Don’t get me wrong. I mean, I’ve always seen the value in it. I’ve always thought it was cool and admirable — at one time I even was a regular contributor to an amazing minimalist blog, No Sidebar (which you should totally check out) a few times.
But then, I backed out. I was kinda like… meh. It’s okay. I can dabble in minimalism. But it’s not really for me. Really, it’s not you, minimalism, it’s me. I’m not young, single, and in the position to live out of my suitcase. If you saw the inside of my house, you’d get itchy.
Plus, to be honest, minimalism always rang of austerity — like begrudgingly living well under one’s means.
I wanted to aim for some complexity. Some toys. Big stuff. And with a child, messes and clutter are just part of the deal. I thought there’s no way I could really live like that.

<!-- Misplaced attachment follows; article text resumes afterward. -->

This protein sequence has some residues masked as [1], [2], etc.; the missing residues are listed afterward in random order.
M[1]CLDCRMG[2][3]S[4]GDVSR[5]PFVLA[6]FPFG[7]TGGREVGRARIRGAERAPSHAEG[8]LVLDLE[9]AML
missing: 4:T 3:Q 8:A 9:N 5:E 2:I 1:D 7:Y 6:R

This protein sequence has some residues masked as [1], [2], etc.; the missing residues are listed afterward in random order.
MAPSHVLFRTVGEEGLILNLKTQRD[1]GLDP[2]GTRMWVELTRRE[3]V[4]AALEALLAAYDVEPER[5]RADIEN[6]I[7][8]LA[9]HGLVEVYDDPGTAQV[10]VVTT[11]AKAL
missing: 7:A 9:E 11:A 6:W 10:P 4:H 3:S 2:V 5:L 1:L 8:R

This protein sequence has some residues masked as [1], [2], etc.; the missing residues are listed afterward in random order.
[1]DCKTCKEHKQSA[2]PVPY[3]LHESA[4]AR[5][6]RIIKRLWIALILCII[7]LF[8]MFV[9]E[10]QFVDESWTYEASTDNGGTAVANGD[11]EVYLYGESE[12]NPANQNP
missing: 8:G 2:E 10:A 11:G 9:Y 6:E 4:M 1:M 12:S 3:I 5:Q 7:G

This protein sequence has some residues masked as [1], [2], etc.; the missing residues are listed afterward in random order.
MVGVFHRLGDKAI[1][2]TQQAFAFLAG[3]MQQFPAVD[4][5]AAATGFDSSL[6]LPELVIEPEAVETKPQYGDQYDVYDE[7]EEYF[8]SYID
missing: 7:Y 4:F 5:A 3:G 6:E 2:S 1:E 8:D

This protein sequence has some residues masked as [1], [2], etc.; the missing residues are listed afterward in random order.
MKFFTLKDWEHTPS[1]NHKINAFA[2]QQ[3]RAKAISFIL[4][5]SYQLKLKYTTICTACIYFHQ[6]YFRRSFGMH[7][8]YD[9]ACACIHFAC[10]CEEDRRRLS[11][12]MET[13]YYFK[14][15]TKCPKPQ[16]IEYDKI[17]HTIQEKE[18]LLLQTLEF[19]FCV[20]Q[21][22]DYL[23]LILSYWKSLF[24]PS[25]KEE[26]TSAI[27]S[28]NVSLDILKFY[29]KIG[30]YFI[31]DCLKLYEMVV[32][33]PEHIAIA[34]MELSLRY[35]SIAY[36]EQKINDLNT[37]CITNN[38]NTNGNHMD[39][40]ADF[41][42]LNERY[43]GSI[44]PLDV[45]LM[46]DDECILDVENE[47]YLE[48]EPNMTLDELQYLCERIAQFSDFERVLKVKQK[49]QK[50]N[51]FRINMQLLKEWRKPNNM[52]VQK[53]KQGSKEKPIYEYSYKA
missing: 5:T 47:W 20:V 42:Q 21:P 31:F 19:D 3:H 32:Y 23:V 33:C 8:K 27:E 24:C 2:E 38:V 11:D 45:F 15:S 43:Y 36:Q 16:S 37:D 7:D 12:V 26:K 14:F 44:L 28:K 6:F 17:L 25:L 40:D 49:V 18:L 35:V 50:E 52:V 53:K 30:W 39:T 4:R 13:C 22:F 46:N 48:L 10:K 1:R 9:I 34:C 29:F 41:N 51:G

But something shifted lately. I’ve been giving minimalism a huge second chance and am loving it more than ever.
It’s true. Less is more — less crap, less weight, less noise — leads to more of the stuff that matters. I finally saw the light…
Minimalism isn’t austerity. It’s making room for the abundance of the meaningful things in life.
I haven’t gone whole-hog yet. But I donated a bunch of my daughter’s toys that she never really touched as well as a huge pile of my clothes. And I’m eyeing the garage pretty intently.
I’m doing it. I’m drinking the minimalist Kool-Aid. And I really like it. I feel lighter already. Kind of like taking the sand bags off the hot air ballon. One at a time. Probably be writing about this more in the coming days.
HT to Brian Gardner and the crew.
[Jonas Ellison is a spiritual writer, teacher, practitioner, and an interfaith minister-in-training. He helps people transform their lives through applied spirituality while documenting his journey along the way. To subscribe to his weekly-ish updates and exclusive content, click here.]